Kashmir witnessed a second day of complete shutdown on Monday even as the Supreme Court adjourned its hearing into petitions challenging the constitutional validity of Article 35A.
The petitioners, among them the Delhi-based NGO We The Citizens, say the state’s autonomy granted by Article 35(A) and Article 370 of the Constitution discriminate against citizens from the rest of the country.
>> What is Article 35A?
Article 35A is a provision incorporated in the Constitution giving the Jammu and Kashmir legislature full discretionary power to decide who are ‘permanent residents’ of the state and confer on them special rights and privileges in public sector jobs, acquisition of property in the state, scholarships and other public aid and welfare.
The Article, often referred to as the permanent residents law, prohibits others from permanent settlement in the state, acquiring immovable property, taking up government jobs, scholarships and aid.
The provision mandates that no act of the legislature coming under it can be challenged for violating the Constitution or any other law of the land.
>> How did it come about?
Article 35A was incorporated into the Constitution by a presidential order in 1954, and states that all those living in Jammu and Kashmir at that time and also those who lived in the state for 10 years anytime since, would be considered as its permanent residents.
These residents have been issued a certificate, which entitles them to special benefits in employment etc. The biggest advantage being that only permanent residents have the right to own and buy property in the state.
>> Why the controversy over it
A non-governmental organisation, We The Citizens, filed a petition in the apex court in 2014 to abolish the law on the grounds that it was “unconstitutional”.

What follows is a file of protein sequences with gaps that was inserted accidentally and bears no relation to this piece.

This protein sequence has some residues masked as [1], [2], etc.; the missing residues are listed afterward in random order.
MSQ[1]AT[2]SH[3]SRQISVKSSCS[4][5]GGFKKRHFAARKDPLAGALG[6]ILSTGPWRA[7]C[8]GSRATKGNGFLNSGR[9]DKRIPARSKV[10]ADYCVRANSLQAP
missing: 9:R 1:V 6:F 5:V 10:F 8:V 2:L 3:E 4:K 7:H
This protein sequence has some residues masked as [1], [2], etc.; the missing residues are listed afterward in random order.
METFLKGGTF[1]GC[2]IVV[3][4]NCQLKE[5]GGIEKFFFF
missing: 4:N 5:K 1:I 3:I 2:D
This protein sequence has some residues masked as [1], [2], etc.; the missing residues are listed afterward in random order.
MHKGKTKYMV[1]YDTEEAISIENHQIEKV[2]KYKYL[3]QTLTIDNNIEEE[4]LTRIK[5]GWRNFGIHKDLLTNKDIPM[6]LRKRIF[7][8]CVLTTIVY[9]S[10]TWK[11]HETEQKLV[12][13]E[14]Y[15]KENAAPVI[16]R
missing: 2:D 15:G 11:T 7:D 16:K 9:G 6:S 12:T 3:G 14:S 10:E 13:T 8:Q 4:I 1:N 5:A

The NGO, in its petition, argued that Article 35A goes against the “very spirit of oneness of India” as it creates a “class within a class of Indian citizens”.
Two Kashmiri women have also challenged Article 35A contending that the provision is discriminatory as it disenfranchises their children. Under the original provisions of Article 35A, Kashmiri women marrying an 'outsider' loses all her rights and privileges.
>> Why are Kashmiris against it?
People in Kashmir don’t want Article 35A to be scrapped because of the immunity it provides. Without Article 35A, people from outside the state can settle in the Valley, buy up land and dilute the identity of the local people, they fear.
The state’s two main political parties, Peoples Democratic Party and National Conference, contend that there would be no J-K left if this provision is tampered with, and have vowed to fight the battle together.
“Today people cutting across party lines and other affiliations are united in their fight against dilution of Article 35A. As I have already stated before, fiddling with J-K’s special status will have catastrophic ramifications for the entire country. My father (former chief minister Mufti Mohammad Sayeed) took great pride in the special status that J-K enjoys under Article 370. He would often mention that while people of the state have made great sacrifices for larger goals, we need to safeguard what we already have,” the PDP president wrote on Twitter.
>> What is Modi government’s take on Article 35A?
The Union government decided to not file a counter-affidavit in order to leave the Supreme Court free to decide on what is essentially an interpretation of the law and the Constitution.